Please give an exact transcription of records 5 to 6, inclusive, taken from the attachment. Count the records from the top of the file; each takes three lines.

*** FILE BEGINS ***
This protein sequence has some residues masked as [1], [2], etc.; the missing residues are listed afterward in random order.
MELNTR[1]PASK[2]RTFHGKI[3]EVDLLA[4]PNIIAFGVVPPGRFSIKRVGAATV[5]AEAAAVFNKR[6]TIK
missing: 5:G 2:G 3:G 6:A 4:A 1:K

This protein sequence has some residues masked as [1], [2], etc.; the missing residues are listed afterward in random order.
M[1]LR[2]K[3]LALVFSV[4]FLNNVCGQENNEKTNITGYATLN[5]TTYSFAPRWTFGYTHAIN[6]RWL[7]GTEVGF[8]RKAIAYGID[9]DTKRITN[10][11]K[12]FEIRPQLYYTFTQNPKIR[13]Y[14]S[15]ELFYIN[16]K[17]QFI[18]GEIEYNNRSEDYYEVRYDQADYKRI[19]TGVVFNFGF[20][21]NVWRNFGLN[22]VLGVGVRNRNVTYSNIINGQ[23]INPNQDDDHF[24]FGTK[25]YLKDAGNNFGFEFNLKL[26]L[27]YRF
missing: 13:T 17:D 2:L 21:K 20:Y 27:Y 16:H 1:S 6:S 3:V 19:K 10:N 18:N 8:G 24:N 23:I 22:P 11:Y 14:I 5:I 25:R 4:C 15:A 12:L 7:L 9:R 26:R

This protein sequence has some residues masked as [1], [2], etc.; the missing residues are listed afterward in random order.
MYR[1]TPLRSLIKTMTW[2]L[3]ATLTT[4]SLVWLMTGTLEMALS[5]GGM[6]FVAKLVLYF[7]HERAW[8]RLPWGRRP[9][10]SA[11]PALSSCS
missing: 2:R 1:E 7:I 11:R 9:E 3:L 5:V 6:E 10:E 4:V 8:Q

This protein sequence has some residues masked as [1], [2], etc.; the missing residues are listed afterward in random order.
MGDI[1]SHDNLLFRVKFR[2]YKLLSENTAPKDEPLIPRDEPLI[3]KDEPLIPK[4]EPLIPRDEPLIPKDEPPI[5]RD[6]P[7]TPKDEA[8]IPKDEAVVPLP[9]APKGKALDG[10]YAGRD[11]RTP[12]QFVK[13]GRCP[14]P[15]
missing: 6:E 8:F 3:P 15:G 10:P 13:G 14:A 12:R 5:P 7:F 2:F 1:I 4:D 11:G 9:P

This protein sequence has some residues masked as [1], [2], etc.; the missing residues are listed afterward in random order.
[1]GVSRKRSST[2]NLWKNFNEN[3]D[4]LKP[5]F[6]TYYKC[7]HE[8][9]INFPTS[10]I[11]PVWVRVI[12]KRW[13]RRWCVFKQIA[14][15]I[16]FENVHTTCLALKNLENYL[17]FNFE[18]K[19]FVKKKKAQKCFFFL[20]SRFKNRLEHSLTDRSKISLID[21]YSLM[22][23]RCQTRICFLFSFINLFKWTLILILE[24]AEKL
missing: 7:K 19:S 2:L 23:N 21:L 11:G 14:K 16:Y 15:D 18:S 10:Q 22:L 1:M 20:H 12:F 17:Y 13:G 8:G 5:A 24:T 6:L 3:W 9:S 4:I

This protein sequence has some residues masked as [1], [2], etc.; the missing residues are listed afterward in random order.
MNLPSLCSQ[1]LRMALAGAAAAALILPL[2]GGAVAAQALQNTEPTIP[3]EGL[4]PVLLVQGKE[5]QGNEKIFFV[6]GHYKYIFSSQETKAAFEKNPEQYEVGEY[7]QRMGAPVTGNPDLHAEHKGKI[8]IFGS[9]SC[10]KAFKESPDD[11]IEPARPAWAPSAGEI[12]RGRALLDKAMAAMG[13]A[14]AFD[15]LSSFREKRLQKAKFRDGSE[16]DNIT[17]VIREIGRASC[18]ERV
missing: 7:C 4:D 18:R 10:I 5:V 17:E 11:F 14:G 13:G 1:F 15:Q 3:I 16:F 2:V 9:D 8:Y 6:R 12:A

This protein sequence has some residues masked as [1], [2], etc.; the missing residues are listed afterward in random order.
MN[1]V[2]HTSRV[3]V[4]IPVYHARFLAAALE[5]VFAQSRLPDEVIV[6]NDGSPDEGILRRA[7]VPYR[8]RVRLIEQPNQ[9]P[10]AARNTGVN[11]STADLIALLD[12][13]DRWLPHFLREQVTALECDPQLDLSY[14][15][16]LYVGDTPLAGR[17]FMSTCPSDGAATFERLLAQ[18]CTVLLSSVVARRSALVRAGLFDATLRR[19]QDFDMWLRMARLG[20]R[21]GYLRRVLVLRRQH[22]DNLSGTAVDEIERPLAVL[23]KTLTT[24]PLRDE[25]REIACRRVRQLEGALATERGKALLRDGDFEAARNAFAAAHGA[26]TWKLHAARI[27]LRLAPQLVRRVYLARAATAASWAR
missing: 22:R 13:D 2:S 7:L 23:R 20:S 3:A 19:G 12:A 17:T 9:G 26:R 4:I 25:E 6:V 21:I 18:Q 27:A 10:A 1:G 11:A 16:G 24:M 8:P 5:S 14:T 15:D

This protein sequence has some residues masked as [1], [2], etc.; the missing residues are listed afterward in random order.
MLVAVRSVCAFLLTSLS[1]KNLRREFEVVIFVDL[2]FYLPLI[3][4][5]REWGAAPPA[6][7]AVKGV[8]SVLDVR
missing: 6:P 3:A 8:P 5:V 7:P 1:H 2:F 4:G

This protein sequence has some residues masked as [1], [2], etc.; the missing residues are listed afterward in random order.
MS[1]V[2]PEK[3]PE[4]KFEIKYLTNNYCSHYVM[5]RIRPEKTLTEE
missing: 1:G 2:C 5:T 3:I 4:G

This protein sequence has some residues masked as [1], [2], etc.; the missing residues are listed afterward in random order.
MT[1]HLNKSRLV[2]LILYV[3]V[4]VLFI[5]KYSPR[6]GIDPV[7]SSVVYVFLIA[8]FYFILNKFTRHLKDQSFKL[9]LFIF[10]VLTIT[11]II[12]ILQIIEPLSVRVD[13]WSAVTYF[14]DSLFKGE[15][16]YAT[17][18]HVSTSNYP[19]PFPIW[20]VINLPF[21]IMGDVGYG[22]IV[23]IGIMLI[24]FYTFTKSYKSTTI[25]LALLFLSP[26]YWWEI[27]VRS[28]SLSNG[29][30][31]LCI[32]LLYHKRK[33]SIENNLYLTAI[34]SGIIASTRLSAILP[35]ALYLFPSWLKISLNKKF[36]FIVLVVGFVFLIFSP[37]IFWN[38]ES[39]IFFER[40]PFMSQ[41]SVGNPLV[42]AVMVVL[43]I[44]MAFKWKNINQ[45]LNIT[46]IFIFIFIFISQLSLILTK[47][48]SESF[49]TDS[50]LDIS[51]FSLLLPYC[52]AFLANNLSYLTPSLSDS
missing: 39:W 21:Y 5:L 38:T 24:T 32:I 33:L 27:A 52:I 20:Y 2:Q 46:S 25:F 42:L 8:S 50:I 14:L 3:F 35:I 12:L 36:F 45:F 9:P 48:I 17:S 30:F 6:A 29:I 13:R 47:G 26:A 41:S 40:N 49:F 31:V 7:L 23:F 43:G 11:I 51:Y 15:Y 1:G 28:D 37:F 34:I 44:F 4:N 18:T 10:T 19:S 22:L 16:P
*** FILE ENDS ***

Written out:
This protein sequence has some residues masked as [1], [2], etc.; the missing residues are listed afterward in random order.
[1]GVSRKRSST[2]NLWKNFNEN[3]D[4]LKP[5]F[6]TYYKC[7]HE[8][9]INFPTS[10]I[11]PVWVRVI[12]KRW[13]RRWCVFKQIA[14][15]I[16]FENVHTTCLALKNLENYL[17]FNFE[18]K[19]FVKKKKAQKCFFFL[20]SRFKNRLEHSLTDRSKISLID[21]YSLM[22][23]RCQTRICFLFSFINLFKWTLILILE[24]AEKL
missing: 7:K 19:S 2:L 23:N 21:L 11:G 14:K 16:Y 15:D 18:S 10:Q 22:L 1:M 20:H 12:F 17:Y 13:G 8:G 5:A 24:T 6:L 3:W 9:S 4:I

This protein sequence has some residues masked as [1], [2], etc.; the missing residues are listed afterward in random order.
MNLPSLCSQ[1]LRMALAGAAAAALILPL[2]GGAVAAQALQNTEPTIP[3]EGL[4]PVLLVQGKE[5]QGNEKIFFV[6]GHYKYIFSSQETKAAFEKNPEQYEVGEY[7]QRMGAPVTGNPDLHAEHKGKI[8]IFGS[9]SC[10]KAFKESPDD[11]IEPARPAWAPSAGEI[12]RGRALLDKAMAAMG[13]A[14]AFD[15]LSSFREKRLQKAKFRDGSE[16]DNIT[17]VIREIGRASC[18]ERV
missing: 7:C 4:D 18:R 10:I 5:V 17:E 11:F 14:G 13:G 1:F 15:Q 3:I 16:F 2:V 9:D 8:Y 6:R 12:A